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Good

I will make every effort to write this section without derision or sarcasm, but I have no doubt I will fail, because the vast majority of people I have met from these countries were either vapid underachievers or egotistical creators of disaster. Those that were not usually defected and joined the side of Evil. Remember that Good and Evil are more akin to political positions, and do not necessarily correspond to the moral imperatives of good and evil.   The basic definition of a Good country is that it is led by a member of the United Benevolent Nations. They generally prefer to call their leaders presidents and kings, have castles and bases, and usually call public employees sidekicks or citizens or simply use their actual job title. With this in mind, one can easily identify if one is in a good country by the following means.
  1. Wardrobes make liberal use of open-chested (for men) or low-cut (for women) shirts and lighter colors. If the term “hippie” comes to mind, it’s definitely a good country, although there are other styles of dress that are common.
  2. Architecture is clean, white, and uses a lot of glass and wood and other delicate building materials.
  3. Natural decorations such as wood carvings and floral arrangements are the norm. Which is not to say that evil does not also enjoy the occasional bouquet, we just don’t feel the need to carpet everything with flowers.
  4. Boring, average weather. Clear blue skies, pristine snow, sparkling water, deep green forests. Good nations spare no expense at ensuring that everything looks natural. Even if originally they were mostly just gray and swampy.
  5. Use valleys, plains and hills for towns and villages, with the occasional secret base constructed in a mountain or under the ocean. Most heroes prefer accessibility, however, so expect to find heroic strongholds on hills, floating in the air, on top of some light-based natural phenomenon that acts as a beacon, etc.
  In a good country, appearance is everything. If it doesn’t look good, the people might not realize just how artificial their way of life is, so it’s understandable that a leader would spare no expense in maintaining the mind-numbing cliched beauty of their countries. Comfort is also paramount to them. Say what else I will, the leaders of these countries devote a great deal of effort toward maintaining the happiness and well-being of their citizens. They don’t always go about it the most practical way, but they do keep them happy.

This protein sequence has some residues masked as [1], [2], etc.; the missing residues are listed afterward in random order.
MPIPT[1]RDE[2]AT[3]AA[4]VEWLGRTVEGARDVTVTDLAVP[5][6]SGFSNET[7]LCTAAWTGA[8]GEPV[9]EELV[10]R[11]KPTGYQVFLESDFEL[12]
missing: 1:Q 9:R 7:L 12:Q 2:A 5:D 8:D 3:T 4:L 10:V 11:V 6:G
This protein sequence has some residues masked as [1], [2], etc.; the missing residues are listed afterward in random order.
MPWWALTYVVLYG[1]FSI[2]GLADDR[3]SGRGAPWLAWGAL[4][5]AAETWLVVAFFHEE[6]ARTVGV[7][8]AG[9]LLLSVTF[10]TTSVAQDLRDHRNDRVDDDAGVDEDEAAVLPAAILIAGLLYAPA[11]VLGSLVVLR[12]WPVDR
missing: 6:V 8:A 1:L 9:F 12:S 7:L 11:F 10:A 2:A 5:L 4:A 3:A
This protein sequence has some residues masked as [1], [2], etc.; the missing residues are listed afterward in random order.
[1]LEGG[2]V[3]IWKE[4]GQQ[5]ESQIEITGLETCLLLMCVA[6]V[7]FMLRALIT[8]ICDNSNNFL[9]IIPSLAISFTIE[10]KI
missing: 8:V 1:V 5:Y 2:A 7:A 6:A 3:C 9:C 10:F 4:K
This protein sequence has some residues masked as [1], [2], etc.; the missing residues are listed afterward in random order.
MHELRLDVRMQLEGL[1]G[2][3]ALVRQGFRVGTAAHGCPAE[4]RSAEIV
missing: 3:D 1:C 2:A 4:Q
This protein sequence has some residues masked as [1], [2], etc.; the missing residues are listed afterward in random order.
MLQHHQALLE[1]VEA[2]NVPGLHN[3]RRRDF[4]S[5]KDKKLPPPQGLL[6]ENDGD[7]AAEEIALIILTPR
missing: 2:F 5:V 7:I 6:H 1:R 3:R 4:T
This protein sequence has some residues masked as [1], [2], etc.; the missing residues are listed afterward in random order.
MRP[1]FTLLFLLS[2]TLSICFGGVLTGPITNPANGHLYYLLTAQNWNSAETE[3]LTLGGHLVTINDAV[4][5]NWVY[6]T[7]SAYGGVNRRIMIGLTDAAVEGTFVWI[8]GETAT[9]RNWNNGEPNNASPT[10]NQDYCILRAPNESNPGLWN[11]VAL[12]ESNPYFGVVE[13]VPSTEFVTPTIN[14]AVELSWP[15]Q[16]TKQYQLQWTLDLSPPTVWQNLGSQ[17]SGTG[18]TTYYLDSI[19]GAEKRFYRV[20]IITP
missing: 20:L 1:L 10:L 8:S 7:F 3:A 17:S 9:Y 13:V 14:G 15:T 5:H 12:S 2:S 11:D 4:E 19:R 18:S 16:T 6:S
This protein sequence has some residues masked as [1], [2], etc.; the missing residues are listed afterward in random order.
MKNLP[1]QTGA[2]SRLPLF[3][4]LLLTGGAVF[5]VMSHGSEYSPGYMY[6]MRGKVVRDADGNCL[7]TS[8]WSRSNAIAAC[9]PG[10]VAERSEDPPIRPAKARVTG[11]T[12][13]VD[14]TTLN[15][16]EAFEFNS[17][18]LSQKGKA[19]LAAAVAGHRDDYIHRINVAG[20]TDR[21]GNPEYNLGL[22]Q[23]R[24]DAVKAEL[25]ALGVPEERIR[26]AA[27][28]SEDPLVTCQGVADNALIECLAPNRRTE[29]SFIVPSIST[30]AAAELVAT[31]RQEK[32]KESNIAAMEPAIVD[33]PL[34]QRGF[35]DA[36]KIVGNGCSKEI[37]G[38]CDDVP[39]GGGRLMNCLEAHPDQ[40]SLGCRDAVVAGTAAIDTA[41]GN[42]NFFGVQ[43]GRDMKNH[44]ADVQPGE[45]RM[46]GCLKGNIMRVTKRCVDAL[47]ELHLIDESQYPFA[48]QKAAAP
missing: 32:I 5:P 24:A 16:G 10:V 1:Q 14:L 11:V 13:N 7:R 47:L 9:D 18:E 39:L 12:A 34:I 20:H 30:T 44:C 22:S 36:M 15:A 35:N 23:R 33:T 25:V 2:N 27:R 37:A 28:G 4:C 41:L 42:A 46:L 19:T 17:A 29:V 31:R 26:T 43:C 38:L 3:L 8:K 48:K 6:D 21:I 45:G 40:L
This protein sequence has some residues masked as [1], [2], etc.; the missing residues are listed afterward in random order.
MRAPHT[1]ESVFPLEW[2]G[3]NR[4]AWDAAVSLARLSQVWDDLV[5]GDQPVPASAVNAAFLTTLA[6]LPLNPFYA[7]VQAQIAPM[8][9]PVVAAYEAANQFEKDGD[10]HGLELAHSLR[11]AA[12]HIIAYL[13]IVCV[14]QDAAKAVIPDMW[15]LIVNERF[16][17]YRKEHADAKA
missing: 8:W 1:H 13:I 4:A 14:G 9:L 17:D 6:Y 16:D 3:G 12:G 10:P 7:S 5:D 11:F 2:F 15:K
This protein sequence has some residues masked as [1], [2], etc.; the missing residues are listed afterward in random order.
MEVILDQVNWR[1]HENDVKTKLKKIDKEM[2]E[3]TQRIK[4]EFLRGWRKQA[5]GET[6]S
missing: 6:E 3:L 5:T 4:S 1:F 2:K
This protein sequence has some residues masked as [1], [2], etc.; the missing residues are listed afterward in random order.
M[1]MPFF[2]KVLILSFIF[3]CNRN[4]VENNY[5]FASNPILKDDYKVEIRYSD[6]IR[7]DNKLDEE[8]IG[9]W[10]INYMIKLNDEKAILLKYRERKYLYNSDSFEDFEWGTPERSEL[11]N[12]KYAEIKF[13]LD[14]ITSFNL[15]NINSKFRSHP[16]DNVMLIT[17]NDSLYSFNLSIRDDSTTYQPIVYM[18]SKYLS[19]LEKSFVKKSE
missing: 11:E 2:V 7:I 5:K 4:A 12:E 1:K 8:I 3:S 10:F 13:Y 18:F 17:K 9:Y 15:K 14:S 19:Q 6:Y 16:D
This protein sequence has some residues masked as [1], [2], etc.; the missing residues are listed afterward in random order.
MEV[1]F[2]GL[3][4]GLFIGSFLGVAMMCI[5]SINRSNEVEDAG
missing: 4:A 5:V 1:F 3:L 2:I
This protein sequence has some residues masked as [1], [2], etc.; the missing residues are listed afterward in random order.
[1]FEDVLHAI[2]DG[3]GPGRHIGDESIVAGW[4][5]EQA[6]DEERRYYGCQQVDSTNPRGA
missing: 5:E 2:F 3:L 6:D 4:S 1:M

People to Talk To

  In any case, once you have identified that you are in a Good country, there are people to identify. I have divided the list into four basic parts (and this is by no means a comprehensive list and if your gut tells you something is rotten it probably is, my advice be damned).   People who will help: The simplest option is to find older women whose sanity can be confirmed. Clothing can be quite eccentric, but as long as it’s clean you’re probably safe. It’s best to have a quick conversation before accepting advice, though. Treat them respectfully or risk incurring the wrath of those around you, and quite possibly her too. In general, the concept of age before beauty is an acceptable one. A particularly rugged appearance indicative of life experience is a useful image to keep in mind. Avoid the senile and those prematurely aged by addictions and help will be readily available. In good countries, those with experience are usually perfectly happy to pass it on to those who need it.     People who will try to help but will make things worse: Children are a bad idea, whether good or bad. Either they’re too young to understand you or they’re old enough to have learned the heroic tradition of back-talk and thus you will get nowhere fast.   Buff young men or plucky and buxom young women are either too busy to help or too stupid to be any use. Do not bother talking to them. Do not ask for their number. Do not assume they are either knowledgeable or particularly skilled. Pass right on by or suffer a colossal waste of time.   People who will ignore you: Castle guards are actively trained to ignore problems arising in the citizenry, because chaos either allows a hero to step in or was caused by the hero’s amusing antics. In either case, they will be interfering with heroic activities which is expressly forbidden by the code of the Unified Benevolent Nations. And in the event that you ask the guards politely for information, they will invariably point you to some kind of information desk or recite a canned speech about how the king or queen’s door is always open to those who need help.   Also avoid people who are reading. They can be knowledgeable, but vicious when interrupted.   People who will do terrible things to you: Do not go in the tavern. This is either where the “den of iniquity” has been relegated to, in which case it will be full of criminals who will rob you blind and beat you up. Or it is the local hangout, in which case people are happy talking to their friends or relaxing after work and you are unwelcome. Or it is the hub of a Hero's activities, in which case it will be loud, chaotic and quite possibly filled with merry brawlers. In all of these, the encounter ends with you beaten up in an alleyway.   Avoid the rulers of the country and their immediate subordinates. In spite of my general disdain for these countries, the people in leadership positions would not get there without being intimately aware of politics, the balance of power in the world, and the value of someone who has randomly appeared here out of nowhere. There is a chance they would not abuse this knowledge of your identity for their own good or for the good of their country, but it is an unlikely occurrence.

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